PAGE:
Chances of PM May’s deal getting passed fall further
Hopes that cross-party talks could navigate a way through the Brexit stalemate were dashed as Labour leader Jeremy Corbyn announced that these negotiations had gone as far as they could do and would now end without an agreement.
The talks, which began in March after the European Union (EU) agreed to push the Brexit deadline to October 31, had been widely seen as giving Prime Minister Theresa May an option to get get Parliament on board her Withdrawal Agreement.
Cliff edge scenario
The end of the talks will exacerbate concerns that Britain could be heading towards another Brexit cliff edge. This is all the more so as Ms. May has started the countdown to the end of her premiership as she agreed to set a timetable for her departure after the second reading of the Withdrawal Agreement Bill, due to go before MPs in the first week of June.
In a letter to the Prime Minister, Mr. Corbyn said that while talks had been detailed, constructive and involved a lot of effort on both sides, significant policy gaps remained amid a Conservative failure to compromise on some of Labour’s key asks, particularly around customs union membership and guarantees that Britain’s standards for environmental and worker protection would remain at European levels. In addition, he cited concerns that Ms. May’s successor would not honour commitments made by her.
Both Ms. May and Mr. Corbyn have faced criticism from members of their respective parties over the talks, greatly limiting the scope for a compromise. This meant that the government was only willing to offer customs union membership till the next election, and provide limited guarantees around worker and environmental rights.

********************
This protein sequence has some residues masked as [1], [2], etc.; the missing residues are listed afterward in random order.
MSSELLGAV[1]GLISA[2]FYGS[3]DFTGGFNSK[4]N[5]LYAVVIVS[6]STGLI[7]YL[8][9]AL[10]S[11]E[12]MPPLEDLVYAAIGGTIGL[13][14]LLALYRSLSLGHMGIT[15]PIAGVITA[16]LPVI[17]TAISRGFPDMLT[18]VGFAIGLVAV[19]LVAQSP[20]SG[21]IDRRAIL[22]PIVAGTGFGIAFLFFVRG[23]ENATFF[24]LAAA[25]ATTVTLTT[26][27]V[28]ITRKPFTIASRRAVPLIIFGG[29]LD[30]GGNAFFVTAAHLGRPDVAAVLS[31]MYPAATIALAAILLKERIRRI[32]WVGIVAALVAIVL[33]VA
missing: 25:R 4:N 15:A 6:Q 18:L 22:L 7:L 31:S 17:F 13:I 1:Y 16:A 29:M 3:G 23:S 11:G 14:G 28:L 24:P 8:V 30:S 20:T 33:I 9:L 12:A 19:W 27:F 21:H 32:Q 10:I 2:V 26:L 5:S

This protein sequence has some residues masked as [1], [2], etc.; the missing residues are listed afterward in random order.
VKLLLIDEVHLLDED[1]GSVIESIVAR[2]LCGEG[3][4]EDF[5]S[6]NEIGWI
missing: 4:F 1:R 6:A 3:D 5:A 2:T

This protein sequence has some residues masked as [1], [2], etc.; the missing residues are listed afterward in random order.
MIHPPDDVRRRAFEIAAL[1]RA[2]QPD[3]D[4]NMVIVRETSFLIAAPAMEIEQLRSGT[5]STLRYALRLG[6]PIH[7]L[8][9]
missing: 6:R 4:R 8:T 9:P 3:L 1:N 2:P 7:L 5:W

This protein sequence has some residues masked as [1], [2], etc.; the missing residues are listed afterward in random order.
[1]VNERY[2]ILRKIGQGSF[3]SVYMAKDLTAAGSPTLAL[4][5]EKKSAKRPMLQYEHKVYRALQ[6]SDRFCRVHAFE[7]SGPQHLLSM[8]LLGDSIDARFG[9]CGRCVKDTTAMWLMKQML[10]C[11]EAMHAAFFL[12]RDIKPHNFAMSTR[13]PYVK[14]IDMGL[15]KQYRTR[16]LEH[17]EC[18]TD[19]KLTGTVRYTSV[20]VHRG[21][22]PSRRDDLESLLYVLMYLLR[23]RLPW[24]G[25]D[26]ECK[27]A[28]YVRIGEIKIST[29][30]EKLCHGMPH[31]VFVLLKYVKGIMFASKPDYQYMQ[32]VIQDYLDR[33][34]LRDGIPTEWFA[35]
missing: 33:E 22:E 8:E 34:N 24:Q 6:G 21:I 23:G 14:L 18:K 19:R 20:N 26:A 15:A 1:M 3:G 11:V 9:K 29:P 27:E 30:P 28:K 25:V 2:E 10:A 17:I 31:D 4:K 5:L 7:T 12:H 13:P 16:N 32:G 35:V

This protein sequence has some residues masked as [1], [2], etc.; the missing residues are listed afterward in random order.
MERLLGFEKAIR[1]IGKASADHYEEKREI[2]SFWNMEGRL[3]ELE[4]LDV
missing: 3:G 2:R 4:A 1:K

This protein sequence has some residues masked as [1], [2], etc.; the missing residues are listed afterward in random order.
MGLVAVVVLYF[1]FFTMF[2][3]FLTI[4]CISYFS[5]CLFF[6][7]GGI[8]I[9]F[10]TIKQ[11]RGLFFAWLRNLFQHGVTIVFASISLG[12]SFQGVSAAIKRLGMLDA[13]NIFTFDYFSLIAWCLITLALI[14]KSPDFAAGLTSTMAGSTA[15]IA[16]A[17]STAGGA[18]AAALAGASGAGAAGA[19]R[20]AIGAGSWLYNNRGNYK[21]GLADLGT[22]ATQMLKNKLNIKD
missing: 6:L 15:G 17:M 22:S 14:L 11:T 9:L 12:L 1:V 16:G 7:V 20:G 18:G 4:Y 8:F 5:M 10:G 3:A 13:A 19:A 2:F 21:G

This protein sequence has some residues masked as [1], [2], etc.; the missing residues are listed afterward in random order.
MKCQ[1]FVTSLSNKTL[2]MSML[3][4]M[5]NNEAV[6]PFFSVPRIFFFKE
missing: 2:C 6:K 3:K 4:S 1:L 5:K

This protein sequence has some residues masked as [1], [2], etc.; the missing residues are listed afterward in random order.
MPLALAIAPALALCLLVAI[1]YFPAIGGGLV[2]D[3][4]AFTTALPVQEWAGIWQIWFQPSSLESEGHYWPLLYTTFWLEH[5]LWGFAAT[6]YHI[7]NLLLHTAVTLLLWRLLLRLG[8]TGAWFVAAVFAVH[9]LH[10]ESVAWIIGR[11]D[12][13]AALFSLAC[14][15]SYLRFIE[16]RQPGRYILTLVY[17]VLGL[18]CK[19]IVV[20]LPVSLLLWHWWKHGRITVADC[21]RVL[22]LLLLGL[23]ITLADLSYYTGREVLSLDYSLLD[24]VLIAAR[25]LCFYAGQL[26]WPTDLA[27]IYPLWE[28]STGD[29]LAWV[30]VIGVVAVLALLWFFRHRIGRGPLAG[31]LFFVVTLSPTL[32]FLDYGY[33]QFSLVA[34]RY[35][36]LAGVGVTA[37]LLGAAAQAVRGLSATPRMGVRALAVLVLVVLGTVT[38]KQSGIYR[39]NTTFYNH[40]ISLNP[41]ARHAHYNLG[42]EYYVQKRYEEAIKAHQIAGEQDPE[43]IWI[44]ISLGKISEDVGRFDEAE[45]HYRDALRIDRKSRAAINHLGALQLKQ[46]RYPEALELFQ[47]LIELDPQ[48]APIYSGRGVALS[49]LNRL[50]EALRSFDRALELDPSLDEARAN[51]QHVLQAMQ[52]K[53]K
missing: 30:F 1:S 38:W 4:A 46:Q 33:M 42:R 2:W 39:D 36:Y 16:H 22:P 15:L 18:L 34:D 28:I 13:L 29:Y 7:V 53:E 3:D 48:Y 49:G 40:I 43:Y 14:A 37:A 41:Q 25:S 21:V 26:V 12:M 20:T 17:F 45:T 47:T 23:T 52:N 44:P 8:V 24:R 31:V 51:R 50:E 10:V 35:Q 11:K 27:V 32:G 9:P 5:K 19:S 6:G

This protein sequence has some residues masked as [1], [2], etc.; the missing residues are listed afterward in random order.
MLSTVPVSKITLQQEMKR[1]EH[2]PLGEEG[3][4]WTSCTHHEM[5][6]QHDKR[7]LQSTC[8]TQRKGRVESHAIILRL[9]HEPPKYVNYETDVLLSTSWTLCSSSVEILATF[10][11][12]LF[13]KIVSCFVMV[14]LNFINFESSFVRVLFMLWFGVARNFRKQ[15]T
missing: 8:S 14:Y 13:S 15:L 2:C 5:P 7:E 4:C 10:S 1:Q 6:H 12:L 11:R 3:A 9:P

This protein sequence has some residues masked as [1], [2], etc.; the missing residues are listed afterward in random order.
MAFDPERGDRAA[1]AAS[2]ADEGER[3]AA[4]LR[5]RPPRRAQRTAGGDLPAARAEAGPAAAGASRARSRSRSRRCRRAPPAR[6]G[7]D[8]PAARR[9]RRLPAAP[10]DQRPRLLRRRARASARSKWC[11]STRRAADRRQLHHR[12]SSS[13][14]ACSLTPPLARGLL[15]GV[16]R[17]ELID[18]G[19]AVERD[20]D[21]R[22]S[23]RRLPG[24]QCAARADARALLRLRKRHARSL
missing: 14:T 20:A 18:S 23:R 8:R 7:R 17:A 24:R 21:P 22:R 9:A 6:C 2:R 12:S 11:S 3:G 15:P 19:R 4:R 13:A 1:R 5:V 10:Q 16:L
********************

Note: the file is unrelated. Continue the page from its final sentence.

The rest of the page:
Mr. Corbyn has faced pressure to insist that any deal would have to be the subject of a confirmatory public vote or second referendum. On the other hand, sections of his party have also warned him that Labour could lose votes in northern constituencies that voted heavily to leave the EU.
“There isn’t a common position in Labour about whether they want to deliver Brexit or hold a second referendum, which could reverse it,” Ms. May said during a party rally on Friday.
Many Conservative MPs and the Democratic Unionist Party of Northern Ireland continue to oppose Ms. May’s withdrawal deal with the EU, with concerns centring on the backstop arrangements that would put the U.K. in a customs union with the EU if future talks broke down to avoid a hard border in Northern Ireland. With these concerns as alive as ever, talks with Labour had been seen as a way in which Ms. May could move forward.
However, with the cross-party negotiations coming to an end without any deal, chances of the Bill getting passed in its second reading in June have fallen even further. This makes it likely that Ms. May will have to set her exit date earlier rather than later.
While a large number of candidates are expected to attempt to fill Ms. May’s shoes, Boris Johnson is the favourite, and has adopted a far more combative stance towards the EU negotiations, insisting that that Britain could easily withstand a no-deal Brexit.